• Sociology is the study of social facts which are objective(they can be measured), constraining (collective values place limits on our behaviours) and external (exist before and after us).
  • Society has a distinct qulaity which cannot be reduced to the motives of individuals.
  • He developed constraint into his theory of suicide in which he suggested too little or too much intergration or regulation could lead.
  • Thus, external contraint to certain levels shapes individual behaviour.
  • His concept of social facts established Sociology as a subject.
  • His main concerns were that an individual's actions are shaped by society and shared values lead to a collective conscience. 
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  • Society is made up of basic linked elements which meet basic needs: it is a functional unit, people have decision making capacity and core values and norms create intergration.
  • Society is made up of 3 systems: personality (person's beliefs and internalised values), social (institutionalised expectations) and cultural (core values and shared history).
  • The social system has to fulfill functional prerequisities: adaptation (economy), goal attainment (power), intergration (control) and pattern maintenance (socialisation).
  • All 3 systems are interconnected, for example, social system links to the personality system via social role which is a learned expectation of how to behave in a given situation, such as a student who has learned to sit quietely in class. These roles are institutionalised into the social system and are passed on through socialisation.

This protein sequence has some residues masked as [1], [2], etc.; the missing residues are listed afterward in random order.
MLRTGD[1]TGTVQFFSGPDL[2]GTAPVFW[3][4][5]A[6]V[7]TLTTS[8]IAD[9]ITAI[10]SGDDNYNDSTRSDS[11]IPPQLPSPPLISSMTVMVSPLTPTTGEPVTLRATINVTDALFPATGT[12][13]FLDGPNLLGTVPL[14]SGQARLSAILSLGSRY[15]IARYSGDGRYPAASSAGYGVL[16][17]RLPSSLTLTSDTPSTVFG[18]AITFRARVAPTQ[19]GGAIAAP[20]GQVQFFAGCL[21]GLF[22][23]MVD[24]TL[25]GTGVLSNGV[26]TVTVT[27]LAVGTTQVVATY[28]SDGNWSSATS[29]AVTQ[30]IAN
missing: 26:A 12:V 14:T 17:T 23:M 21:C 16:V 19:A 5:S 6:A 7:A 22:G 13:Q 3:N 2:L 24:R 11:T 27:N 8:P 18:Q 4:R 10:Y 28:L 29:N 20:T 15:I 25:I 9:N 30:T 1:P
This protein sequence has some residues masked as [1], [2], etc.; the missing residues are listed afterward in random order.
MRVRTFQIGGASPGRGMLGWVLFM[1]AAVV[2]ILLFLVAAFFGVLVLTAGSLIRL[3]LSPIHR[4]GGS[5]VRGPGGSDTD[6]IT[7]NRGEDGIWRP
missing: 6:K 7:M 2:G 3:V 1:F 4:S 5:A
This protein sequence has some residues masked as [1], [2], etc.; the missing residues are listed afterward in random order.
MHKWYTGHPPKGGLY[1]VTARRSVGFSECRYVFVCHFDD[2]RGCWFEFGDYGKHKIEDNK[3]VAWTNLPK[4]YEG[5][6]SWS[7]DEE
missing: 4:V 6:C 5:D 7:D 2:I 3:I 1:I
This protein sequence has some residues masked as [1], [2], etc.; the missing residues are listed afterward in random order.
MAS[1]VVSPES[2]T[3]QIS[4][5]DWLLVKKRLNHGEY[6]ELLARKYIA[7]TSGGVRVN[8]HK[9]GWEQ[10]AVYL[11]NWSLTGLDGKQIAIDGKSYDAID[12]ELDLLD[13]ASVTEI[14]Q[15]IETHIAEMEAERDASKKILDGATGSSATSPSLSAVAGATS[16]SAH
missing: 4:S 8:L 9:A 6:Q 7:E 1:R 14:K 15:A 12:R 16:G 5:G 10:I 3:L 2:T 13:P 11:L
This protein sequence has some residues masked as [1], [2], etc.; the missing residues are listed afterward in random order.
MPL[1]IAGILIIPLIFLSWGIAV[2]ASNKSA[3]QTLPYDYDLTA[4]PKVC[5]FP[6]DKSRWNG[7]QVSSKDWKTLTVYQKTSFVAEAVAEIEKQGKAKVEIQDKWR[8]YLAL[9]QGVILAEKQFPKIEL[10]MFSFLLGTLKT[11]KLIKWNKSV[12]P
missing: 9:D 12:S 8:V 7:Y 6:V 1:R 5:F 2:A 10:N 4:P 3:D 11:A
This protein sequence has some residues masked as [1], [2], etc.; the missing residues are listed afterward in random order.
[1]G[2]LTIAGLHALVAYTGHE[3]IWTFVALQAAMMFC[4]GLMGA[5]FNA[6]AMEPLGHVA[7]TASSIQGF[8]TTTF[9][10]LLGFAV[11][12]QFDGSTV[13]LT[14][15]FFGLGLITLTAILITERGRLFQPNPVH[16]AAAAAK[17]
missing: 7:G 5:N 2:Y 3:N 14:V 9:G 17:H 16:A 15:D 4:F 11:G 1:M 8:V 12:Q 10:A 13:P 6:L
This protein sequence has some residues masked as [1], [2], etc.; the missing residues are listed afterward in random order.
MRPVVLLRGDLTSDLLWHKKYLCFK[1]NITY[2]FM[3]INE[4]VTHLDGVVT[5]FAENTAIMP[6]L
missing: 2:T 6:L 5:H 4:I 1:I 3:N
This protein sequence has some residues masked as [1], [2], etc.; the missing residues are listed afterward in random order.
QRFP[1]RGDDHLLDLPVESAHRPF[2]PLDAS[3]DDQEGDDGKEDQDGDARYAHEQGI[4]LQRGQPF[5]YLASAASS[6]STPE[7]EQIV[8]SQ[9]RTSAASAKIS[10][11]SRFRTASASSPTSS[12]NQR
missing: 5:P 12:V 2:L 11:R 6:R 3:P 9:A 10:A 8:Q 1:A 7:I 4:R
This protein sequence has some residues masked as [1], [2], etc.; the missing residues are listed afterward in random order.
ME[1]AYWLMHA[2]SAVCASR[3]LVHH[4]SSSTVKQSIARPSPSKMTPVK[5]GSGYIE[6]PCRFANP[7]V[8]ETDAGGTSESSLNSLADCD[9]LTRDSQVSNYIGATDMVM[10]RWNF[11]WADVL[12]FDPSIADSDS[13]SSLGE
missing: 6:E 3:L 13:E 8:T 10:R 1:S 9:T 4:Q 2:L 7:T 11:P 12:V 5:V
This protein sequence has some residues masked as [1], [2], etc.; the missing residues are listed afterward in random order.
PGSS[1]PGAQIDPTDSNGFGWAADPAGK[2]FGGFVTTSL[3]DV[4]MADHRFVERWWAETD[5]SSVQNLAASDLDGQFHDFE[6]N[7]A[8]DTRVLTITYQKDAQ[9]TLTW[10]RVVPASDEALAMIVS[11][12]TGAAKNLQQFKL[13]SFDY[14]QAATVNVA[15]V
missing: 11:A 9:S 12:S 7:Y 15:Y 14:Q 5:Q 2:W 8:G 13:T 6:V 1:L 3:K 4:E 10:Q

• People make their own decisions and pattern dilemmas variable represent the dilemmas they ecounter (affective versus affective neutrality).
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Evaluation of Parsons

  • Parsons does include choice through pattern variables but the expected social roles effectively determine how we should act.
  • His emphasis on shared values assumes people automatically conform.
  • Deterministic, as his theory fails to explain how people create roles.
  • Ignores the inequality of Capitalism and divisions in social groups.
  • Based on speculation not empirical research ('armchair sociology')
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  • Parsons' work had failed to understnad how people can be motivated by material interests, people may accept the goals of society but do not conform.
  • He developed 5 responses to the 'American Dream': conformity, innovation, ritualism, retreatism and rebellion.
  • He put forward 3 arguments against early Functionalist theory: 

functional unity: not all parts of society are seemlessly connected.

universal functionalism: some institutions are dysfunctional

indispensibilty: there are functional alternatives to some institutions

  • He was keen to identify the functions of actions and did this via manifest (intented function) and latent (unintended consequence) functions.
  • Sociologists should proceed by examining latent functions to question the degree of order in society.
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